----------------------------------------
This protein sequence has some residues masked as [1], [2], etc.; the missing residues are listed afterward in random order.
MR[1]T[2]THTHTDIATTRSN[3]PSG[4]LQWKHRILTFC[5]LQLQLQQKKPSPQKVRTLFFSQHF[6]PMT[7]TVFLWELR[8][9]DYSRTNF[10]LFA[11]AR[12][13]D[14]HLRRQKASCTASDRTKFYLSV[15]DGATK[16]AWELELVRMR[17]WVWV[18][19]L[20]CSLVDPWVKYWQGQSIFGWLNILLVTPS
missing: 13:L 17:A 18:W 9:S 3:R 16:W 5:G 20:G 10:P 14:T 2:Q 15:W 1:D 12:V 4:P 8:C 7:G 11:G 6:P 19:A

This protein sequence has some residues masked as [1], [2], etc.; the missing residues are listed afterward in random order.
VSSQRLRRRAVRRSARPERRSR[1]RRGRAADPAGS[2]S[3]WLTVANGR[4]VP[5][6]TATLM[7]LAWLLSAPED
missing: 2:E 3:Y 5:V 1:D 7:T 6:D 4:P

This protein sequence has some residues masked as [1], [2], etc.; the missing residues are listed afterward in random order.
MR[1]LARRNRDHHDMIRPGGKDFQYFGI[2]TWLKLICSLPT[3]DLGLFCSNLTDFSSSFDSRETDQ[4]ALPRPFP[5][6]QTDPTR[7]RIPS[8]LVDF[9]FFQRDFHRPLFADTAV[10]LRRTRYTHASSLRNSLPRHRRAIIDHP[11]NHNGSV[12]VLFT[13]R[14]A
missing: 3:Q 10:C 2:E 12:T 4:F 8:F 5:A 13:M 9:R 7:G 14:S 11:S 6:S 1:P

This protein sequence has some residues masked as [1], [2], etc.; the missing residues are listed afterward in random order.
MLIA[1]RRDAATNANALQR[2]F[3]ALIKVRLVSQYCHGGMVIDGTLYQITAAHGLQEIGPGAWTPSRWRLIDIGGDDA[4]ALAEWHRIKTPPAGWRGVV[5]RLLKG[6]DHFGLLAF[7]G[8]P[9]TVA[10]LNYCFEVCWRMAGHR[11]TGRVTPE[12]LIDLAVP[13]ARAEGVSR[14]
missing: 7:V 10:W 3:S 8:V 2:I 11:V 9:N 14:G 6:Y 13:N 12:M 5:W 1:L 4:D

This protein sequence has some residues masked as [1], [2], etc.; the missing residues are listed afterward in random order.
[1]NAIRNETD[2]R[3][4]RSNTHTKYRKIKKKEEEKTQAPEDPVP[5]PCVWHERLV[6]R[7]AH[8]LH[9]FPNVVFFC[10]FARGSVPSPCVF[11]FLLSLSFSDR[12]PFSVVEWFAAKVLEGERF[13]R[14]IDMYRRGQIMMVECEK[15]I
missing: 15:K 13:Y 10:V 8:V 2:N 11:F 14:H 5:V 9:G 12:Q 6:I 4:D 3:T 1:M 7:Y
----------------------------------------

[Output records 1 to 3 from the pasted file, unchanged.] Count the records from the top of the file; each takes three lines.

This protein sequence has some residues masked as [1], [2], etc.; the missing residues are listed afterward in random order.
MR[1]T[2]THTHTDIATTRSN[3]PSG[4]LQWKHRILTFC[5]LQLQLQQKKPSPQKVRTLFFSQHF[6]PMT[7]TVFLWELR[8][9]DYSRTNF[10]LFA[11]AR[12][13]D[14]HLRRQKASCTASDRTKFYLSV[15]DGATK[16]AWELELVRMR[17]WVWV[18][19]L[20]CSLVDPWVKYWQGQSIFGWLNILLVTPS
missing: 13:L 17:A 18:W 9:S 3:R 16:W 5:G 20:G 10:P 14:T 2:Q 15:W 1:D 12:V 4:P 8:C 7:G 11:G 6:P 19:A

This protein sequence has some residues masked as [1], [2], etc.; the missing residues are listed afterward in random order.
VSSQRLRRRAVRRSARPERRSR[1]RRGRAADPAGS[2]S[3]WLTVANGR[4]VP[5][6]TATLM[7]LAWLLSAPED
missing: 2:E 3:Y 5:V 1:D 7:T 6:D 4:P

This protein sequence has some residues masked as [1], [2], etc.; the missing residues are listed afterward in random order.
MR[1]LARRNRDHHDMIRPGGKDFQYFGI[2]TWLKLICSLPT[3]DLGLFCSNLTDFSSSFDSRETDQ[4]ALPRPFP[5][6]QTDPTR[7]RIPS[8]LVDF[9]FFQRDFHRPLFADTAV[10]LRRTRYTHASSLRNSLPRHRRAIIDHP[11]NHNGSV[12]VLFT[13]R[14]A
missing: 3:Q 10:C 2:E 12:T 4:F 8:F 5:A 13:M 9:R 7:G 14:S 11:S 6:S 1:P